Contact Us | Press Office | About Us | Vaccines | International | Our Charity
Share this article
8th Jul 2019
In October 2018 the UK government rescheduled cannabis-based medical products (CBMPs). This process meant that specialist doctors in the UK could legally prescribe these medicines for patients with “exceptional clinical need”, including children and young people with severe and treatment-resistant Epilepsy. The change in the law was the beginning of the process to make these medicinal products available to those who may benefit from them.
Since its rescheduling, there has been lots of misunderstanding about the availability of CBMPs for children. We understand that this has led to frustration for some of our parents and patients who thought that CBMPs would be more readily available.
It is important to remember that CBMPs for children are unlicensed in the UK nor are they approved by the National Institute for Health and Care Excellence (NICE). Prescribing any unlicensed medicine in the UK is a complex process. The GMC guidance for prescribing unlicensed products requires that the doctor involved is satisfied about its safety and takes responsibility for prescribing that medicine. This means that there could be serious professional and legal consequences for the doctor who has prescribed this drug.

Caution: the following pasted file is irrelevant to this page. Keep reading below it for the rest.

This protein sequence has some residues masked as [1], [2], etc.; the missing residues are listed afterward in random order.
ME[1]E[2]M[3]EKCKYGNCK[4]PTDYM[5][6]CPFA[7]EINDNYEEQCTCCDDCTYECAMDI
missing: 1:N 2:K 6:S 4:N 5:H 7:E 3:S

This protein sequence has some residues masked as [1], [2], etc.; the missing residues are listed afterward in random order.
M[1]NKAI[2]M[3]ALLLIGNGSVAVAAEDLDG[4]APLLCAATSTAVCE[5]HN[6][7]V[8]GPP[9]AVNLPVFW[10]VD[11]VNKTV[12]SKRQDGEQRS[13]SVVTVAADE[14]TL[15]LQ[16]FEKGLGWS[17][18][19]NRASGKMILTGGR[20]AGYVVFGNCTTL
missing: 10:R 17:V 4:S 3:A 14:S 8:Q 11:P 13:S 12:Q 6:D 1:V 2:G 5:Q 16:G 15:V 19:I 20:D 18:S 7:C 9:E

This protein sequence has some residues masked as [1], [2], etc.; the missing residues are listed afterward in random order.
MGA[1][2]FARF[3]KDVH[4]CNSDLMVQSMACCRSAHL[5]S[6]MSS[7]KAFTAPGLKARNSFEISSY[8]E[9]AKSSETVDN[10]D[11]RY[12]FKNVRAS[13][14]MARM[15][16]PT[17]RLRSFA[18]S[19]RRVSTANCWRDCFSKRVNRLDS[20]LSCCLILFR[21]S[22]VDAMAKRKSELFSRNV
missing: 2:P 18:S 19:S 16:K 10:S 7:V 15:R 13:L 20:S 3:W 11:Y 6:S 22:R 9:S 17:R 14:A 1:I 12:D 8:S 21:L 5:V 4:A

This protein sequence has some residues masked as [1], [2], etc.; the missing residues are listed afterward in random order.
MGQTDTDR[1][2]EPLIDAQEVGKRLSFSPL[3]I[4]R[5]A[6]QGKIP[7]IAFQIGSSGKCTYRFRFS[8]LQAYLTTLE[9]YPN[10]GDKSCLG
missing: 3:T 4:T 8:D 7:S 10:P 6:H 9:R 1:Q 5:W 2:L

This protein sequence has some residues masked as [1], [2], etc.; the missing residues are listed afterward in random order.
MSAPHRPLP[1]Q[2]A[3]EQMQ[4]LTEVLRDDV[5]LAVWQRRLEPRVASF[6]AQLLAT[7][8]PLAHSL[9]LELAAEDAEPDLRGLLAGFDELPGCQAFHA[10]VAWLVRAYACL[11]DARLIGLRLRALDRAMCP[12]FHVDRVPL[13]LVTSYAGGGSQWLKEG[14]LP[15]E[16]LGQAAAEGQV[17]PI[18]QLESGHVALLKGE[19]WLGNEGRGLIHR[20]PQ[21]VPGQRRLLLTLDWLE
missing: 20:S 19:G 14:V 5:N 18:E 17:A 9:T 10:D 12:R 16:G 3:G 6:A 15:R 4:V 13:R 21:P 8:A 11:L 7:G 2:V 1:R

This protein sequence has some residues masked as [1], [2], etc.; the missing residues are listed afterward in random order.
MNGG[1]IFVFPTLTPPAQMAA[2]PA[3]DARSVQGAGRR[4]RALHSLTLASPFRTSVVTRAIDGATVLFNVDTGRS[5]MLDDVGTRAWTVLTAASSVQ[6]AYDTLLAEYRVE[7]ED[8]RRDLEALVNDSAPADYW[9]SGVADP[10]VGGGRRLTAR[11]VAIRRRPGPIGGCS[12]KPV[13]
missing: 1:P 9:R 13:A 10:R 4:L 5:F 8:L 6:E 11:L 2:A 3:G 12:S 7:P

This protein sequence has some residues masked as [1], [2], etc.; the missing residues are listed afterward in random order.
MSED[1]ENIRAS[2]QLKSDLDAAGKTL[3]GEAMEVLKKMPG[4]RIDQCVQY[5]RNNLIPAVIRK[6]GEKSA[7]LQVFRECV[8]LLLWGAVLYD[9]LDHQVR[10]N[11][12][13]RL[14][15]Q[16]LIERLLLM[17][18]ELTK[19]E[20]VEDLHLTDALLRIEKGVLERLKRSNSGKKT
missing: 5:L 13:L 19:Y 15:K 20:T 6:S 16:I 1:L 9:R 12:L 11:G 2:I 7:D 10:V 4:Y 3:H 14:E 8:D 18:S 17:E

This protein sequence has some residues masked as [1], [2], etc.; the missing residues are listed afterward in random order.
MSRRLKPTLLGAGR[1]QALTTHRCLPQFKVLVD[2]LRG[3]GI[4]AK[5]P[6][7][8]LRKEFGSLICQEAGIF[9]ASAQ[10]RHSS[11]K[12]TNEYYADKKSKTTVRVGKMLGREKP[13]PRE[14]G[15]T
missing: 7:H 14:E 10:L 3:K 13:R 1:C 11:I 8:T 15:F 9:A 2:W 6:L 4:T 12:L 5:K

We welcome the report published by the Health and Social Care Committee following their inquiry into the use of medicinal cannabis [Click here]. Clearly more research is needed that demonstrates the safety of these products and establishes their effectiveness against other available therapies. This will also provide the evidence needed to enable these products to be licensed by the Medicines and Healthcare Products Regulatory Agency (MHRA) or the European Medicines Agency (EMA).
The neurologists who manage children with complex epilepsy at Alder Hey will continue to consider whether a child is eligible to take cannabis based medical products by taking into account a number of factors. This includes the clinical history of the child; the scientific and clinical evidence for use of cannabis based medical products in particular clinical situations; and published guidance from NHS England and the British Paediatric Neurology Association (BPNA).
Alder Hey is also committed to continue its involvement with research trials with CBMPs. Alder Hey always works closely with families to discuss treatment options.
For more information go to:
To read the Health and Social Care Committee report go to:
Alder Hey Children's Charity